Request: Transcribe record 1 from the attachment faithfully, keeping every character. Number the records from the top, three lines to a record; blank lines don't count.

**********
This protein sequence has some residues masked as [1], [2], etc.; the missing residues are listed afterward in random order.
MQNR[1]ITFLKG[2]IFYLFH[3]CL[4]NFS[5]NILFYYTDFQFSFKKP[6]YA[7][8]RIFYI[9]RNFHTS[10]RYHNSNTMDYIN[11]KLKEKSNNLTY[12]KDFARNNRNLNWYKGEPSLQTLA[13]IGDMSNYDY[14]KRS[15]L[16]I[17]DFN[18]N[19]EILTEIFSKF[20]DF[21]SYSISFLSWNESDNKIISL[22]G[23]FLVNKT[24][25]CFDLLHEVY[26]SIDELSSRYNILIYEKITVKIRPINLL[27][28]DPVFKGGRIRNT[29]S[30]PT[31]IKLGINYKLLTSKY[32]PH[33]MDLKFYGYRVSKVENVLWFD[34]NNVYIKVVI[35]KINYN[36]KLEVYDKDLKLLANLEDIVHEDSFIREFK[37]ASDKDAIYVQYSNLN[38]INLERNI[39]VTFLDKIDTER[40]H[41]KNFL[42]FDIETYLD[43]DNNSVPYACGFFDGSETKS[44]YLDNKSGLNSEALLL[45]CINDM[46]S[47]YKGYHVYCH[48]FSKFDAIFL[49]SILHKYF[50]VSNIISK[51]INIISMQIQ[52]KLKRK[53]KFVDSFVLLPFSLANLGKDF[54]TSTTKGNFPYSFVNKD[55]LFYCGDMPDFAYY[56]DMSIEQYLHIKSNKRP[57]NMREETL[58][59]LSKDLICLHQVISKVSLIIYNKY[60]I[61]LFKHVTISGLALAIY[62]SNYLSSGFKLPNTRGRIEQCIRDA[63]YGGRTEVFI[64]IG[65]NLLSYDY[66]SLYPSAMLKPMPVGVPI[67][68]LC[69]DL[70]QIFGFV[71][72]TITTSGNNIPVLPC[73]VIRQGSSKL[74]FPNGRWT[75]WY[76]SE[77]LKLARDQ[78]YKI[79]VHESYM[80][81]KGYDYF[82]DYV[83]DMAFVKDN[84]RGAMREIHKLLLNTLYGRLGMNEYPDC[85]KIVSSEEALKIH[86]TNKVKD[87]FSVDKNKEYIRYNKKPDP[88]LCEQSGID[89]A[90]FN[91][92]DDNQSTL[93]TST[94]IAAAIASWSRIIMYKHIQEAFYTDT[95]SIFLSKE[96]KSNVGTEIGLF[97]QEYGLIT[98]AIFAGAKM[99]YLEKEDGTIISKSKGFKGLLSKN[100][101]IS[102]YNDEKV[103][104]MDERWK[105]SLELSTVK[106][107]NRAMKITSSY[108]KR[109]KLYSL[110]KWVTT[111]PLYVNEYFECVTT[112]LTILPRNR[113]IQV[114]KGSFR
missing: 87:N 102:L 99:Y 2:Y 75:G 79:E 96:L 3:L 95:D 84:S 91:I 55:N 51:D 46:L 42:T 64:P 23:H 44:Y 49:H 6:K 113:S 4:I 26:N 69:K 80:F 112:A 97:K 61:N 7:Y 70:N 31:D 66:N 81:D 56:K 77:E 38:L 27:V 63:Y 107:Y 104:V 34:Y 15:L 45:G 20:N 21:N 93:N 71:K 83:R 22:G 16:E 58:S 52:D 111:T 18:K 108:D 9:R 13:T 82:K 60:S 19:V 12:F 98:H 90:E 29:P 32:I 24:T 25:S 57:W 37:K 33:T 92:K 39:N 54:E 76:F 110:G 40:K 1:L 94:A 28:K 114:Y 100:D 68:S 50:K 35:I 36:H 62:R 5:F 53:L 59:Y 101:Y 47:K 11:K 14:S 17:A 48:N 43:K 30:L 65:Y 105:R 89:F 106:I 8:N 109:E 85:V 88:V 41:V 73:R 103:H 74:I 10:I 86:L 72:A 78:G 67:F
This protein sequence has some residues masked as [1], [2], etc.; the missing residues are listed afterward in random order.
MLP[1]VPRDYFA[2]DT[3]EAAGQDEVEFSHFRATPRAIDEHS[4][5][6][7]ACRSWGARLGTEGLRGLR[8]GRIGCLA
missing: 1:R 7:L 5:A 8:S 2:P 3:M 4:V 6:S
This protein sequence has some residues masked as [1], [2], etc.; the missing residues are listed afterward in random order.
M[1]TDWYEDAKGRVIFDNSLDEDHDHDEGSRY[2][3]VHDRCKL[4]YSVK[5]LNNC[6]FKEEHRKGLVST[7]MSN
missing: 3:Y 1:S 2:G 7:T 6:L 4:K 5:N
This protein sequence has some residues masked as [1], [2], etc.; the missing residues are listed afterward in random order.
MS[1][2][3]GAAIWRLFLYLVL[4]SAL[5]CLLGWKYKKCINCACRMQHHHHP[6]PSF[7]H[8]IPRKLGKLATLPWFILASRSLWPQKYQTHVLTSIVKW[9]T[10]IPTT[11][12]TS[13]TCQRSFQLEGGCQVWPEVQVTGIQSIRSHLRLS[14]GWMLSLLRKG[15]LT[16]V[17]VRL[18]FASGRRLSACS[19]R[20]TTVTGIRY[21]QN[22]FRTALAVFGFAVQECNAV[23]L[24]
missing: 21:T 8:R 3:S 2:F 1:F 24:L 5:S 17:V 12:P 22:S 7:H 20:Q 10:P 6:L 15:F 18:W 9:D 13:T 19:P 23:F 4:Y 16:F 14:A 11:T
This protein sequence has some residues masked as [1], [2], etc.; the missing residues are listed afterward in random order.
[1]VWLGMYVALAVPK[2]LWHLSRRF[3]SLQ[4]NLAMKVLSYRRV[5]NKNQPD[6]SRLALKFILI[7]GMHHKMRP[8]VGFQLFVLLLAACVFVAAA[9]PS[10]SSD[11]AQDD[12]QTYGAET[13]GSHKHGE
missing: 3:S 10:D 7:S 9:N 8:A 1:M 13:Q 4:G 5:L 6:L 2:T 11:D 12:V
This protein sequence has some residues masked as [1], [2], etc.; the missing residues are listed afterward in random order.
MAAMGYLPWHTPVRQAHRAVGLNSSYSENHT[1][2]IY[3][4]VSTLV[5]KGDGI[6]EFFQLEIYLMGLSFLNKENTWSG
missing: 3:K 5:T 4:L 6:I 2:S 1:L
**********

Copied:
This protein sequence has some residues masked as [1], [2], etc.; the missing residues are listed afterward in random order.
MQNR[1]ITFLKG[2]IFYLFH[3]CL[4]NFS[5]NILFYYTDFQFSFKKP[6]YA[7][8]RIFYI[9]RNFHTS[10]RYHNSNTMDYIN[11]KLKEKSNNLTY[12]KDFARNNRNLNWYKGEPSLQTLA[13]IGDMSNYDY[14]KRS[15]L[16]I[17]DFN[18]N[19]EILTEIFSKF[20]DF[21]SYSISFLSWNESDNKIISL[22]G[23]FLVNKT[24][25]CFDLLHEVY[26]SIDELSSRYNILIYEKITVKIRPINLL[27][28]DPVFKGGRIRNT[29]S[30]PT[31]IKLGINYKLLTSKY[32]PH[33]MDLKFYGYRVSKVENVLWFD[34]NNVYIKVVI[35]KINYN[36]KLEVYDKDLKLLANLEDIVHEDSFIREFK[37]ASDKDAIYVQYSNLN[38]INLERNI[39]VTFLDKIDTER[40]H[41]KNFL[42]FDIETYLD[43]DNNSVPYACGFFDGSETKS[44]YLDNKSGLNSEALLL[45]CINDM[46]S[47]YKGYHVYCH[48]FSKFDAIFL[49]SILHKYF[50]VSNIISK[51]INIISMQIQ[52]KLKRK[53]KFVDSFVLLPFSLANLGKDF[54]TSTTKGNFPYSFVNKD[55]LFYCGDMPDFAYY[56]DMSIEQYLHIKSNKRP[57]NMREETL[58][59]LSKDLICLHQVISKVSLIIYNKY[60]I[61]LFKHVTISGLALAIY[62]SNYLSSGFKLPNTRGRIEQCIRDA[63]YGGRTEVFI[64]IG[65]NLLSYDY[66]SLYPSAMLKPMPVGVPI[67][68]LC[69]DL[70]QIFGFV[71][72]TITTSGNNIPVLPC[73]VIRQGSSKL[74]FPNGRWT[75]WY[76]SE[77]LKLARDQ[78]YKI[79]VHESYM[80][81]KGYDYF[82]DYV[83]DMAFVKDN[84]RGAMREIHKLLLNTLYGRLGMNEYPDC[85]KIVSSEEALKIH[86]TNKVKD[87]FSVDKNKEYIRYNKKPDP[88]LCEQSGID[89]A[90]FN[91][92]DDNQSTL[93]TST[94]IAAAIASWSRIIMYKHIQEAFYTDT[95]SIFLSKE[96]KSNVGTEIGLF[97]QEYGLIT[98]AIFAGAKM[99]YLEKEDGTIISKSKGFKGLLSKN[100][101]IS[102]YNDEKV[103][104]MDERWK[105]SLELSTVK[106][107]NRAMKITSSY[108]KR[109]KLYSL[110]KWVTT[111]PLYVNEYFECVTT[112]LTILPRNR[113]IQV[114]KGSFR
missing: 87:N 102:L 99:Y 2:Y 75:G 79:E 96:L 3:L 95:D 84:S 91:I 55:N 51:D 46:L 42:T 64:P 23:H 44:Y 49:H 6:K 113:S 4:I 26:N 69:K 80:F 112:A 97:K 61:N 7:Y 70:N 31:D 66:N 81:D 56:K 77:E 38:L 27:V 63:Y 107:Y 104:V 34:Y 15:L 45:G 20:N 21:N 93:N 71:K 83:R 22:G 16:E 58:S 52:D 111:T 18:K 108:D 9:R 13:T 82:K 60:S 19:V 12:F 98:H 90:E 29:P 32:I 24:T 25:S 57:W 37:K 33:T 92:K 39:N 54:E 76:F 110:G 40:K 1:L 94:A 28:K 114:Y 100:D 68:S 50:K 35:I 36:H 62:R 5:F 53:L 59:Y 101:Y 47:K 11:K 14:S 17:A 48:N 43:K 30:L 65:Y 105:R 89:F 106:I 8:N 109:E 85:V 88:V 41:V 73:R 103:H 74:I 10:I 86:L 72:A 78:G 67:F